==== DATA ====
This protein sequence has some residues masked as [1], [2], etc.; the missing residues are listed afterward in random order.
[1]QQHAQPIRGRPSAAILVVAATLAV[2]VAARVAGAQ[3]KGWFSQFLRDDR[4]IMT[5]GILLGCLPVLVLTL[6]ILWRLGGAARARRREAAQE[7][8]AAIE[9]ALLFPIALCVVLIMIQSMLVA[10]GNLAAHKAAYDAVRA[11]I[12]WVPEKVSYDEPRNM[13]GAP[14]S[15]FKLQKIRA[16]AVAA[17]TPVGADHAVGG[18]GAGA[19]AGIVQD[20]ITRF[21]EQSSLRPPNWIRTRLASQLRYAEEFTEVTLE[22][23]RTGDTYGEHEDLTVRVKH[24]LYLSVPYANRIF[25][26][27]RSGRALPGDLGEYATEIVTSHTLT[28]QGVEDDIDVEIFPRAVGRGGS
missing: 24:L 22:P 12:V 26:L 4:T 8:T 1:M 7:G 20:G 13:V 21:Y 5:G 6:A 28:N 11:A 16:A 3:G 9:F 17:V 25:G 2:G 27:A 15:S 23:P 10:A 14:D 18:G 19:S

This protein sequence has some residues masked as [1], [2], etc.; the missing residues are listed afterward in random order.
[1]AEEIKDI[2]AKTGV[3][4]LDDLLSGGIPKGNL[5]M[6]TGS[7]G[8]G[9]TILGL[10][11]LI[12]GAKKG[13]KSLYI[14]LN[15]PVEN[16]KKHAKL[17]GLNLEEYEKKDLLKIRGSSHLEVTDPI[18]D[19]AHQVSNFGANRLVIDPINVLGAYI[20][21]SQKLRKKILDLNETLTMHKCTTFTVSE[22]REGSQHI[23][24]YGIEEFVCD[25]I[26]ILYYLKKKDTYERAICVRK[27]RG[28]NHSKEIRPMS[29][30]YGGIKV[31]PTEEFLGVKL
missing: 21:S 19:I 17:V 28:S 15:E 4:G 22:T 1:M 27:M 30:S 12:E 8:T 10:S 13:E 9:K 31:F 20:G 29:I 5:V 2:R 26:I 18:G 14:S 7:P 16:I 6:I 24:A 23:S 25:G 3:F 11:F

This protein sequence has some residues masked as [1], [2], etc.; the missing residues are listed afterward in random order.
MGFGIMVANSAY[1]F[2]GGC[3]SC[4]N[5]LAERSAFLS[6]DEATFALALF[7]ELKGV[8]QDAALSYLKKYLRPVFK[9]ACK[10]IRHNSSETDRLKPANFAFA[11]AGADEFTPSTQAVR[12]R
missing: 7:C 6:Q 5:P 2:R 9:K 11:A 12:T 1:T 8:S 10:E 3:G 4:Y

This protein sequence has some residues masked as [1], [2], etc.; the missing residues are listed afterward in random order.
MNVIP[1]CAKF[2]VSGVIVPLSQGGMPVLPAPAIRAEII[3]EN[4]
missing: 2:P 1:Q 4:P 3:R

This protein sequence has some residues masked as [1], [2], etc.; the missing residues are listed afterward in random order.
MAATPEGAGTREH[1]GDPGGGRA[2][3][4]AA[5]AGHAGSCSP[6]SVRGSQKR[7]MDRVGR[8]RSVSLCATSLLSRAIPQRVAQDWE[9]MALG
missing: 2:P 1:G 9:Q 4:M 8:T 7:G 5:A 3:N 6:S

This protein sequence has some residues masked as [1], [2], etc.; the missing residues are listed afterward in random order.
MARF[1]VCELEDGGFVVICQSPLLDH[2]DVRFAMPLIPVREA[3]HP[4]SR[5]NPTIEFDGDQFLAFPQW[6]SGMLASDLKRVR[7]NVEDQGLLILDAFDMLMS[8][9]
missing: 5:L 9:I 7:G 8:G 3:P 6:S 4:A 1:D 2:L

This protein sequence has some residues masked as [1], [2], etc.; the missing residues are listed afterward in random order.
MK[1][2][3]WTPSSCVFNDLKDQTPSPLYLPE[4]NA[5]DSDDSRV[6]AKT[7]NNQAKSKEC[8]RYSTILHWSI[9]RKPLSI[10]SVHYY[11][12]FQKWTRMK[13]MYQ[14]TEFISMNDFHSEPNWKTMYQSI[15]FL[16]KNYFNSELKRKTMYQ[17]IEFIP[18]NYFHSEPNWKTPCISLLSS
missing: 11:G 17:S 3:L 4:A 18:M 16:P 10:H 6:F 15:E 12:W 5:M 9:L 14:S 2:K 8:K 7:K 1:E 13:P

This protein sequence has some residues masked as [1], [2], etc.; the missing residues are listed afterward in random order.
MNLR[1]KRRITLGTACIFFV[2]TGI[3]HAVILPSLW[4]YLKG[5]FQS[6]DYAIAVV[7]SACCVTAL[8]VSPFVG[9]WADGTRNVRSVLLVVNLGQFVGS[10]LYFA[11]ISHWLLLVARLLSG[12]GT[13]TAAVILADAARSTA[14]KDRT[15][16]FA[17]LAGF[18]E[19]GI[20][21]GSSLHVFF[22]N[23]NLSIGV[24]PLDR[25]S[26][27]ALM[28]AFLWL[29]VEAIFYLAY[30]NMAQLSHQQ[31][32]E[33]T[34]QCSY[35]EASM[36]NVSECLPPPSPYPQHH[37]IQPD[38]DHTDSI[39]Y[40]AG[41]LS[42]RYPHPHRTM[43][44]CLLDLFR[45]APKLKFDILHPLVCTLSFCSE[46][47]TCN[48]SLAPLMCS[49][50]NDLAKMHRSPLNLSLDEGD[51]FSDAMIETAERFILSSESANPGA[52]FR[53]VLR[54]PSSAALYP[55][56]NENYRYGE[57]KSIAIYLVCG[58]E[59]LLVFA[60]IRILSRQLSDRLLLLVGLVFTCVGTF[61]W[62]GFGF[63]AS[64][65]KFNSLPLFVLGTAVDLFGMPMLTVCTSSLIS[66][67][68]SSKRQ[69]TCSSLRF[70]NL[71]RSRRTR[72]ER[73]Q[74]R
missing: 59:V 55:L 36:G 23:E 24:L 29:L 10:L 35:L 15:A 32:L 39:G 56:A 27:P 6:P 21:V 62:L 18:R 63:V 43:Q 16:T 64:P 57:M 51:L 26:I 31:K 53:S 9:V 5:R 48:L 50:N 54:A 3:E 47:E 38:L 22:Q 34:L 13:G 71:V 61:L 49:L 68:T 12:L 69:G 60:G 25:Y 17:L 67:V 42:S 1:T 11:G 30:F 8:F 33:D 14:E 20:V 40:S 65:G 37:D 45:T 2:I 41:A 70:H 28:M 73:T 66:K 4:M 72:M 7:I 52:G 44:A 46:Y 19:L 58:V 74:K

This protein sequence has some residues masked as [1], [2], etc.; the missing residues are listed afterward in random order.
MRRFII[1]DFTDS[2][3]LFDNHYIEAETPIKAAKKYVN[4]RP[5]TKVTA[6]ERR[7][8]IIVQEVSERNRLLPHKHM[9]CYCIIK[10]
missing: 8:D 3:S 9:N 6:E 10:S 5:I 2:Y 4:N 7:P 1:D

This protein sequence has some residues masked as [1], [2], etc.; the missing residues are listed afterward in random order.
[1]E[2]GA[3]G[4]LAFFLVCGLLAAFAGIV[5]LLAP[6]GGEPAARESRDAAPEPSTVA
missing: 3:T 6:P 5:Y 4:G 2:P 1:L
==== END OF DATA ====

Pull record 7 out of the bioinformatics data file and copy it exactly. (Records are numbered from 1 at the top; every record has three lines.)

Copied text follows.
This protein sequence has some residues masked as [1], [2], etc.; the missing residues are listed afterward in random order.
MK[1][2][3]WTPSSCVFNDLKDQTPSPLYLPE[4]NA[5]DSDDSRV[6]AKT[7]NNQAKSKEC[8]RYSTILHWSI[9]RKPLSI[10]SVHYY[11][12]FQKWTRMK[13]MYQ[14]TEFISMNDFHSEPNWKTMYQSI[15]FL[16]KNYFNSELKRKTMYQ[17]IEFIP[18]NYFHSEPNWKTPCISLLSS
missing: 11:G 17:S 3:L 4:A 18:M 16:P 10:H 6:F 15:E 12:W 5:M 9:L 14:S 2:K 8:K 7:K 1:E 13:P